Sculpture artist Luise Kimme was born in Germany, trained and worked around the world and settled in Tobago in 1979. Tobago, the smaller sister of the two-island nation Trinidad and Tobago, also was where she passed away last Friday following a brief illness. I had the privilege of visiting Kimme’s sculpture garden, home and studio while in Trinidad and Tobago for Carnival this past February.
Kimme was sassy, eccentric and endearing the way only artists can be and her work, beguiling. In Tobago she had dedicated herself to sculpture work that reflected and represented the people of the island. Most were larger-than-life figures carved, sanded and painted from fallen trees to resemble admiring caricature versions of the locals and their spirit: all voluptuousness and grace rendered in her marked style.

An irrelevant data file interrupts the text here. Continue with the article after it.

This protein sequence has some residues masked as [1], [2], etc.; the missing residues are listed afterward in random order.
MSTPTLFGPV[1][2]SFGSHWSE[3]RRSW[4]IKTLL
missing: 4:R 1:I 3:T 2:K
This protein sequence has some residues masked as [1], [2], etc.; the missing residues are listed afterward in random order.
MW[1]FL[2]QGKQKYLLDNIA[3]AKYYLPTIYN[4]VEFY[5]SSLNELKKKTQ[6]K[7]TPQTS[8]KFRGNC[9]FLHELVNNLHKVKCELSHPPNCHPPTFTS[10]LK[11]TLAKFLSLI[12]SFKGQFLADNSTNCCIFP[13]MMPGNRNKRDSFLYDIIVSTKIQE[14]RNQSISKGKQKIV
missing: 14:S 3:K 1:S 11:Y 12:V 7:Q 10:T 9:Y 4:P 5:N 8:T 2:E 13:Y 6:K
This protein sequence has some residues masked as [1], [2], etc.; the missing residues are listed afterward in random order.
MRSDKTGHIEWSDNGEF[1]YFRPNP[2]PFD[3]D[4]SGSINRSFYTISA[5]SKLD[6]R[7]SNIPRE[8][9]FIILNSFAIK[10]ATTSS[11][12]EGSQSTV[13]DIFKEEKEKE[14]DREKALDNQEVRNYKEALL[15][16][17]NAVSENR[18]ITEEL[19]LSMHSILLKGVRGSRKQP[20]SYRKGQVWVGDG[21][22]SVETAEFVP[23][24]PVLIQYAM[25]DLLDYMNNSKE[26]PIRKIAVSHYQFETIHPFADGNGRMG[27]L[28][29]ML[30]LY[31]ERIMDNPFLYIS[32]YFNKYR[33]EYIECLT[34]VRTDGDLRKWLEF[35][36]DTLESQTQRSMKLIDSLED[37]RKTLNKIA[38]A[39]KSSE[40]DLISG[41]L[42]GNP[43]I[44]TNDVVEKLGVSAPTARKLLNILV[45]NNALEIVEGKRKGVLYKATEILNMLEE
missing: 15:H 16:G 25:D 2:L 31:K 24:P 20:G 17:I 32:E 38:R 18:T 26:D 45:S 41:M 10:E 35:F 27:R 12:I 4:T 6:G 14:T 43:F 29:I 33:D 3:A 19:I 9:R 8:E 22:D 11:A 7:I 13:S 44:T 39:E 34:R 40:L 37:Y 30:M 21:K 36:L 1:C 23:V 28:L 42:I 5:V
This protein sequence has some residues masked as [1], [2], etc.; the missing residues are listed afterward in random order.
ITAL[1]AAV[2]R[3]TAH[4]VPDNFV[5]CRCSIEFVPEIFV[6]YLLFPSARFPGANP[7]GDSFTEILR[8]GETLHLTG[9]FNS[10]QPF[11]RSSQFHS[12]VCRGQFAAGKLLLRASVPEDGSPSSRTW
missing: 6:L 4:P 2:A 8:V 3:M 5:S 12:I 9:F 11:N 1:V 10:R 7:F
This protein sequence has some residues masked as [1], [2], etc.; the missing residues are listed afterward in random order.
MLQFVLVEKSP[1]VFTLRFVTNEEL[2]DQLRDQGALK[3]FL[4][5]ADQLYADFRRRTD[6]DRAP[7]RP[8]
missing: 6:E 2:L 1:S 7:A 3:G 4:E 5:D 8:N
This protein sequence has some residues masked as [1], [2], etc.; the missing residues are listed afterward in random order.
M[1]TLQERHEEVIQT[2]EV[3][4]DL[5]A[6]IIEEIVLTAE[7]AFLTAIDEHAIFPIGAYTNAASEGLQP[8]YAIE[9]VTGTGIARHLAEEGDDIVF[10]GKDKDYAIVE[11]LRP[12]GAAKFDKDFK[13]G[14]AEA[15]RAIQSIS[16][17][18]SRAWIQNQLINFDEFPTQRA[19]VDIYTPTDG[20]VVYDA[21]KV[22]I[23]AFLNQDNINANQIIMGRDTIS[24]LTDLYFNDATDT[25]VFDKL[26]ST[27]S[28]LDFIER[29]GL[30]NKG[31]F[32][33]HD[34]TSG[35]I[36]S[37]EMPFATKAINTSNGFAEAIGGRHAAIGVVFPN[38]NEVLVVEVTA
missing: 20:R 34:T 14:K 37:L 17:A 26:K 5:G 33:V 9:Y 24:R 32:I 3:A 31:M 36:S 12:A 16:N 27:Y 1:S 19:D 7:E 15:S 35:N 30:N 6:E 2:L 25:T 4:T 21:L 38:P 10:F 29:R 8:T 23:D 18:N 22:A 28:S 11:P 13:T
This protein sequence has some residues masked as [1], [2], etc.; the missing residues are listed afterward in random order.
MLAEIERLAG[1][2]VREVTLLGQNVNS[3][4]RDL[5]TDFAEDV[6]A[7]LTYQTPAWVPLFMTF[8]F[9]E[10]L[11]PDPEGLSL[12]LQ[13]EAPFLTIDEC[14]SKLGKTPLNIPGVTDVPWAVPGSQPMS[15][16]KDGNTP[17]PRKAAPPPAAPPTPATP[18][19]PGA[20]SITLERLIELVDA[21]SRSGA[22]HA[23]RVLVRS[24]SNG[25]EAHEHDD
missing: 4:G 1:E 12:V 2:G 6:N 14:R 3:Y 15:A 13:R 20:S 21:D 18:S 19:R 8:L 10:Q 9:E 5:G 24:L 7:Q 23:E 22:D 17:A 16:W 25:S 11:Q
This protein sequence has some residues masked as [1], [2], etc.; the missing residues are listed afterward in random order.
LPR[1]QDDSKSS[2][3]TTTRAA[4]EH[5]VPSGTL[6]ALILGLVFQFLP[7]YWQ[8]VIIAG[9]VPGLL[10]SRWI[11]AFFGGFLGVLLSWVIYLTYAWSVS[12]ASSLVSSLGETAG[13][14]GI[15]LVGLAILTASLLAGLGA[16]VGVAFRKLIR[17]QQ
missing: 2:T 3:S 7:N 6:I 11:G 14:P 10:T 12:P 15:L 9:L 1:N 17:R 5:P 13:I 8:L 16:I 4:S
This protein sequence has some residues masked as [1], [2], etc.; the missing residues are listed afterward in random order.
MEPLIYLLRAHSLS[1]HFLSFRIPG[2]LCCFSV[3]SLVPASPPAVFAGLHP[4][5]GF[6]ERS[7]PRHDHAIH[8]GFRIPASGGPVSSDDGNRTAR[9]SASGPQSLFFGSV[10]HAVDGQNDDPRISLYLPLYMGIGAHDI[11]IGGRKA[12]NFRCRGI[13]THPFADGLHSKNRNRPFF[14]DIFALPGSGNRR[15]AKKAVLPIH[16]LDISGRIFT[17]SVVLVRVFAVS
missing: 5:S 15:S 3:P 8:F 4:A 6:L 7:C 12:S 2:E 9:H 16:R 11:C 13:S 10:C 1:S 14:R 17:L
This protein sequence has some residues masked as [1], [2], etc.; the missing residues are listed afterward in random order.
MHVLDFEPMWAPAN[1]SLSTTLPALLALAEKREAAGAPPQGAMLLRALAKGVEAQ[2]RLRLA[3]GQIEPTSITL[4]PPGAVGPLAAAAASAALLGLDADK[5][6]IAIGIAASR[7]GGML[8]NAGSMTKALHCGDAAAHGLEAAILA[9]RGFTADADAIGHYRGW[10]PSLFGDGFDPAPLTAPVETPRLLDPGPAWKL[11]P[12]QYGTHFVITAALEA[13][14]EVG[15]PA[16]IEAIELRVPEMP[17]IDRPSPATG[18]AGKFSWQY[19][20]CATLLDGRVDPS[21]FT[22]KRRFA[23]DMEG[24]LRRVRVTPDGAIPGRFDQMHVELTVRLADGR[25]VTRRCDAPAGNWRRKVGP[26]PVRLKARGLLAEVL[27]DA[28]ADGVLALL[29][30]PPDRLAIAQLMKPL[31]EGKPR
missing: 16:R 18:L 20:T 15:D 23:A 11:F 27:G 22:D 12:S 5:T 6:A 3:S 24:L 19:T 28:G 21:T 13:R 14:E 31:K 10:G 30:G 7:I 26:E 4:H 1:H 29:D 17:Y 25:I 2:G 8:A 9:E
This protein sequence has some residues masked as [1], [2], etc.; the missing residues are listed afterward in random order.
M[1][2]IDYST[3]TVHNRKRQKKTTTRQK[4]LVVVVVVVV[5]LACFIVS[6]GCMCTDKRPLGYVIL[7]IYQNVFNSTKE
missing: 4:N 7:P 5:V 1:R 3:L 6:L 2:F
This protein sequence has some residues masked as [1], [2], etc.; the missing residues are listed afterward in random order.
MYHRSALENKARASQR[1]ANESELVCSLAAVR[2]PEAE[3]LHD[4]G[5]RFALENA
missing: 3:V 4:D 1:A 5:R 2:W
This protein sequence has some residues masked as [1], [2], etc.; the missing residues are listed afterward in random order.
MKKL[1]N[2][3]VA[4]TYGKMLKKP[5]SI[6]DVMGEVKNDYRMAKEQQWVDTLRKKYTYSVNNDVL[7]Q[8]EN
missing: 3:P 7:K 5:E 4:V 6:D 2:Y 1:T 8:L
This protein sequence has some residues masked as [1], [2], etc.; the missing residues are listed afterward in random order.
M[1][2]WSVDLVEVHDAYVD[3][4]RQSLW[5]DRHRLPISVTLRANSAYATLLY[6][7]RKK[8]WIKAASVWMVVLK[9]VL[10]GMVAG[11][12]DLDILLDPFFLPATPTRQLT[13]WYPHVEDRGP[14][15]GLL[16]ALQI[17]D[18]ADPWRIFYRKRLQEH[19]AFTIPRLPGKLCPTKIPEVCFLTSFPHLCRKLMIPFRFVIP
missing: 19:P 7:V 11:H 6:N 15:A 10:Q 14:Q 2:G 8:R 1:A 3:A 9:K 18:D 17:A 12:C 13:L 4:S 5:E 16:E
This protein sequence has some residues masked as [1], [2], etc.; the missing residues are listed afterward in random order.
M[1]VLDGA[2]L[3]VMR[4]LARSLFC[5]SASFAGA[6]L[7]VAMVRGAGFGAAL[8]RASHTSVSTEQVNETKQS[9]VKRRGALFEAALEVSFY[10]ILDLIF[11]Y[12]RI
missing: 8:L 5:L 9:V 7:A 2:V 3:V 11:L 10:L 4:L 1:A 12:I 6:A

She hobbled around a bit, complaining of a pinched nerve, but her bright eyes rung with metallic blue eyeliner were quick and alive, darting around. Her German expatriate friends sat in the open-air kitchen saying whatever they wanted about our small group because we could not understand, but they smiled at us from time to time and you could tell they liked our presence for her. Her audience was small on our private visit, but it was clear, though not forthright, that she relished it.
She spoke of her assistant who was good with the carving tools and helped her with the heavy lifting, and of her upcoming trip back to Germany. She told us of her plan, already in motion, to bring aspiring artists from around the world to her home, her studio to work and stay for a number of weeks on scholarship.
I was saddened to hear of her passing.
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